June 29, 2015 report
Study suggests there are only two tiger subspecies
Big cats are disappearing from the wild, with one of the most prominent being the tiger—they live on islands in and around Indonesia and on the Asian continent, from parts of Russia to Southeast Asia, and there is a big effort to save them. Up till now, there have been nine "official" tiger subspecies: Bengal, South China, Siberian, Sumatran, Malayan, Indochinese, Caspian, Bali and Javan. But these new researchers suggest that there are really only two subspecies: continental and sunda. The former would include all tigers living on the Asian continent, while the latter would include all those living on islands.
The researchers came to this conclusion after conducting a study both of existing literature and of examples of tiger bones and other tiger parts in museums—more specifically they looked at bone structure, fur patterns and genetic makeup. They note that despite some genetic differences, there was just not enough evidence to separate continental tigers into different subspecies—the same held true for island tigers, though they do note that there was more than enough evidence to separate continental and sunda tigers.
The team suggests that if others would accept their results, it might mean helping some of the more endangered tigers survive. South China tiger numbers are so low now, for example, that unless something big is done to save them, they will join Caspian, Bali and Javan tigers on the extinct list. They suggest introducing other continental tigers into the area, as was done in the U.S. to save the Florida panther—if they were considered to be the same subspecies than no dilution would occur.
And added bonus of re-categorizing the tiger subspecies' might be a reexamination of the entire system used to categorize animals and perhaps an overhaul resulting in a system that clearly defines where subspecies lines should be drawn.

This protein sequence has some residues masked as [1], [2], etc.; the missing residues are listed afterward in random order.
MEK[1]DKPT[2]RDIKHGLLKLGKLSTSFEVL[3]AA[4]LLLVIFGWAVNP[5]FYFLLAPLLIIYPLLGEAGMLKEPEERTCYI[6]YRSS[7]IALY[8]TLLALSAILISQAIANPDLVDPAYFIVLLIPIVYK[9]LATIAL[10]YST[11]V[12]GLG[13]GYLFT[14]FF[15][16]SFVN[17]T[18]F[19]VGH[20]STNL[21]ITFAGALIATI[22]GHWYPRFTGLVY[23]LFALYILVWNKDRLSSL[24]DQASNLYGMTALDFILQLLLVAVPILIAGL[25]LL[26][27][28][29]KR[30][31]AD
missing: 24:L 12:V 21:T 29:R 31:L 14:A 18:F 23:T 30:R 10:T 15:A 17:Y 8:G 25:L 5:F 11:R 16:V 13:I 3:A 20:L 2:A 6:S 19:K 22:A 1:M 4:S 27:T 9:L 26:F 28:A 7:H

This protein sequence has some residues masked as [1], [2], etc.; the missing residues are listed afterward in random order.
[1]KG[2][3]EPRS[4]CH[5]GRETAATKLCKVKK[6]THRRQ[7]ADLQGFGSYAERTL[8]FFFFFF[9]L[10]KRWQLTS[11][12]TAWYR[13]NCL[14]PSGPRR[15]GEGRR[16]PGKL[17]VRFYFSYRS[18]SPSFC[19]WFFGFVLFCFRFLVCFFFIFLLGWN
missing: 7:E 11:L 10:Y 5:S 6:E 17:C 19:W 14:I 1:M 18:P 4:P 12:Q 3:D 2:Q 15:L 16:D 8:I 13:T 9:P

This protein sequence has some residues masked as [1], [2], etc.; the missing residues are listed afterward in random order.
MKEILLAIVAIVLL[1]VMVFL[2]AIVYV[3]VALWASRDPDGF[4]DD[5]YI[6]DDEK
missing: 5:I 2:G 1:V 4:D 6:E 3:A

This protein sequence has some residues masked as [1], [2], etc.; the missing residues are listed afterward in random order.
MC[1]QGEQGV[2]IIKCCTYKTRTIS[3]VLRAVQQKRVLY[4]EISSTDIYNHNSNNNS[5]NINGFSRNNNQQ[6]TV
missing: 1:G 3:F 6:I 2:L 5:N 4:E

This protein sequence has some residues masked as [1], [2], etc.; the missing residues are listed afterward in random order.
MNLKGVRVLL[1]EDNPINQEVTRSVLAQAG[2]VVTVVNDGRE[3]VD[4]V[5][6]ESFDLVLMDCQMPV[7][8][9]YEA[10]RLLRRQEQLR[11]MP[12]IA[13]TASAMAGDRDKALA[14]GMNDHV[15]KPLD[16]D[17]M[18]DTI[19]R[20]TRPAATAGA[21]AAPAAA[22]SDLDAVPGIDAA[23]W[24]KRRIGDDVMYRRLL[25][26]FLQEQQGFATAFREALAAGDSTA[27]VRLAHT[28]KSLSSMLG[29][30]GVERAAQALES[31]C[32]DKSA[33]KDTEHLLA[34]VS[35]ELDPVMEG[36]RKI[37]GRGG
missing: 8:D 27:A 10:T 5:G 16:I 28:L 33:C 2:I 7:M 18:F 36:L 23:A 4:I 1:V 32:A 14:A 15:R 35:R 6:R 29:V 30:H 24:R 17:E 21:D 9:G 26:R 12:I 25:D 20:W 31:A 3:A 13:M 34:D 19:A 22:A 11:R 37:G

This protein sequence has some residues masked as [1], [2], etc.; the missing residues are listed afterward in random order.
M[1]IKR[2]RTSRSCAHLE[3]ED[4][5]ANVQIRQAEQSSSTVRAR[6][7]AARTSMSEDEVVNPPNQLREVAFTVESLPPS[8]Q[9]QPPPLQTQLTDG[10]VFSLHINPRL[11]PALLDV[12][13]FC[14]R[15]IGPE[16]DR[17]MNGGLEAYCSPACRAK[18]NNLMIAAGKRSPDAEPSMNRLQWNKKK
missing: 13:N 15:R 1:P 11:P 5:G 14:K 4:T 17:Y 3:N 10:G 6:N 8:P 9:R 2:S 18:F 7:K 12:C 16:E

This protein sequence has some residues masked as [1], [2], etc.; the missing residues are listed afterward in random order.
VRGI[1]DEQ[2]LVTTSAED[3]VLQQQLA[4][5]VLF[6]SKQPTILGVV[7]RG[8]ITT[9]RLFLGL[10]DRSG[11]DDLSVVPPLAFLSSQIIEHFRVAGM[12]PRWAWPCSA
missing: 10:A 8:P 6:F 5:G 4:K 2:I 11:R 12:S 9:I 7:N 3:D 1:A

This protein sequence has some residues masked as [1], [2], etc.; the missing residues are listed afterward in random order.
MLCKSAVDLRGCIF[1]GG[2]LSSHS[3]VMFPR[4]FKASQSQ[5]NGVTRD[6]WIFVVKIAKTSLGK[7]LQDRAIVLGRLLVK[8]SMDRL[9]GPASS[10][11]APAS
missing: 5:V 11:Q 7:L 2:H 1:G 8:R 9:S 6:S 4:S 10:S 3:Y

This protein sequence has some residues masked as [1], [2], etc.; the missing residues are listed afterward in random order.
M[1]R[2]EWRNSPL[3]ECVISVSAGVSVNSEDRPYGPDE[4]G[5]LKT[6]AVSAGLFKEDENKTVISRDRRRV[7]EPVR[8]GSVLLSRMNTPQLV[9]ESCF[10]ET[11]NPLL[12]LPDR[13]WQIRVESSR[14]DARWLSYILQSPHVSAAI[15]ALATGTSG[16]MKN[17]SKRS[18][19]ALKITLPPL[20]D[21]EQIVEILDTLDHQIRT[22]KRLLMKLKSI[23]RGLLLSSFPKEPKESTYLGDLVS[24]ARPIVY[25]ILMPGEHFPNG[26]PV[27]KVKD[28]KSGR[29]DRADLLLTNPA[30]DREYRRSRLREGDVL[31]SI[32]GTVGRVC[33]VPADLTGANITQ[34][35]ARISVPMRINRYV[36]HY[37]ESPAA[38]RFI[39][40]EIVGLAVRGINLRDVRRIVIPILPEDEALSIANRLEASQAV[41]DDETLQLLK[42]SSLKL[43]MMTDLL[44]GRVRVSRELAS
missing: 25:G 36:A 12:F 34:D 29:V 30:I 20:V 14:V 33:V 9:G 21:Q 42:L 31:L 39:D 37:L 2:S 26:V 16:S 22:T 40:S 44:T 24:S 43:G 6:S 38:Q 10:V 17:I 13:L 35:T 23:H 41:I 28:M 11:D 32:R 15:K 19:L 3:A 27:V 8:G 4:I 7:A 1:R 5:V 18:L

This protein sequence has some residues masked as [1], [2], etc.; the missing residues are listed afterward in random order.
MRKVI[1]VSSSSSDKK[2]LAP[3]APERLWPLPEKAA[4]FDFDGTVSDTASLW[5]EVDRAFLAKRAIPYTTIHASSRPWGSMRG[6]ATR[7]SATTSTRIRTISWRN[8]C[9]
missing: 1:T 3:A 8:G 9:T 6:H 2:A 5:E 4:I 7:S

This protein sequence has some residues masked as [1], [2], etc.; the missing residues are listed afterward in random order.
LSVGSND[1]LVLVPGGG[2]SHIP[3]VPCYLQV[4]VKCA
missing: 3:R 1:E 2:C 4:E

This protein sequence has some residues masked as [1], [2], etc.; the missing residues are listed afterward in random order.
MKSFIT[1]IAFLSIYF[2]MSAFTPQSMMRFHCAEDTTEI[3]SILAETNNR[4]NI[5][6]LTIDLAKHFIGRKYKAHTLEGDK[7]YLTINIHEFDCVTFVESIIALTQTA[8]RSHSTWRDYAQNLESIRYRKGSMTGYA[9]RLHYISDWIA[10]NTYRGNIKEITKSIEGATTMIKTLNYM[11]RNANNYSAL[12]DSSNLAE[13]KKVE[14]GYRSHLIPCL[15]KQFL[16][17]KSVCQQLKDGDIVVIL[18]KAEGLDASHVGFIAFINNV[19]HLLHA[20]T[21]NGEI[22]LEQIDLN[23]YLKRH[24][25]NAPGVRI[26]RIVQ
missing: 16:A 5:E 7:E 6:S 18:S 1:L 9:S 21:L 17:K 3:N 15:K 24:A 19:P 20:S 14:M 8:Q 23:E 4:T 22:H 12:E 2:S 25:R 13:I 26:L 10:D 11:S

Although significantly more money is spent on the conservation of tigers than on any other threatened species, today only 3200 to 3600 tigers roam the forests of Asia, occupying only 7% of their historical range. Despite the global significance of and interest in tiger conservation, global approaches to plan tiger recovery are partly impeded by the lack of a consensus on the number of tiger subspecies or management units, because a comprehensive analysis of tiger variation is lacking. We analyzed variation among all nine putative tiger subspecies, using extensive data sets of several traits [morphological (craniodental and pelage), ecological, molecular]. Our analyses revealed little variation and large overlaps in each trait among putative subspecies, and molecular data showed extremely low diversity because of a severe Late Pleistocene population decline. Our results support recognition of only two subspecies: the Sunda tiger, Panthera tigris sondaica, and the continental tiger, Panthera tigris tigris, which consists of two (northern and southern) management units. Conservation management programs, such as captive breeding, reintroduction initiatives, or trans-boundary projects, rely on a durable, consistent characterization of subspecies as taxonomic units, defined by robust multiple lines of scientific evidence rather than single traits or ad hoc descriptions of one or few specimens. Our multiple-trait data set supports a fundamental rethinking of the conventional tiger taxonomy paradigm, which will have profound implications for the management of in situ and ex situ tiger populations and boost conservation efforts by facilitating a pragmatic approach to tiger conservation management worldwide.
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